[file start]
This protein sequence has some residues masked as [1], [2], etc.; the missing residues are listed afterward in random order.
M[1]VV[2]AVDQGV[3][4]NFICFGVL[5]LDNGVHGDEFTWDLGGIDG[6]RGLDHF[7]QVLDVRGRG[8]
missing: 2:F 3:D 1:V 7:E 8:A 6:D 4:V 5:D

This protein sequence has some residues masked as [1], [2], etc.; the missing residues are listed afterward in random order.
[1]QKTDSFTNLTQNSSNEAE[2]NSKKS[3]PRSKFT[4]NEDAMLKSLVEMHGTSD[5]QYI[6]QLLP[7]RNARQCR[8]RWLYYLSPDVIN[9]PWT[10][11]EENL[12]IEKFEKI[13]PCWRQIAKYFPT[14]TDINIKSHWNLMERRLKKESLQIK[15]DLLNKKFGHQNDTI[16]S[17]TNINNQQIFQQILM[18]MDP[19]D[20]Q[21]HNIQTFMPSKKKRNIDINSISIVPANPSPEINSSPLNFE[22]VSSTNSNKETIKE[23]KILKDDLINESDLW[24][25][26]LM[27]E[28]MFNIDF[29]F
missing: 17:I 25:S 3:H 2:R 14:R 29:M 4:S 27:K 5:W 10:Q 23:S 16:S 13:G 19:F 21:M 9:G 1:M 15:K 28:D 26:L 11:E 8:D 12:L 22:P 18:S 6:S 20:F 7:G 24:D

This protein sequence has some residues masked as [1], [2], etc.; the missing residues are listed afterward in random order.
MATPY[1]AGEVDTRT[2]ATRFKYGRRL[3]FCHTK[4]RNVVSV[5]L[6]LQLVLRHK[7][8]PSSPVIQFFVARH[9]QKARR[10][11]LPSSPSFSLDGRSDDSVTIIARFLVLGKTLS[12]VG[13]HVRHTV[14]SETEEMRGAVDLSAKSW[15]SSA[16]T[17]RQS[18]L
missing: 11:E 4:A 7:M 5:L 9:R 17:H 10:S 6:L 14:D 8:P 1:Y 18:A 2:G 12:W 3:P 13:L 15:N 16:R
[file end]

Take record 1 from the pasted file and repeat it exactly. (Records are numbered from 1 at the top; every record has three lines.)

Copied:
This protein sequence has some residues masked as [1], [2], etc.; the missing residues are listed afterward in random order.
M[1]VV[2]AVDQGV[3][4]NFICFGVL[5]LDNGVHGDEFTWDLGGIDG[6]RGLDHF[7]QVLDVRGRG[8]
missing: 2:F 3:D 1:V 7:E 8:A 6:D 4:V 5:D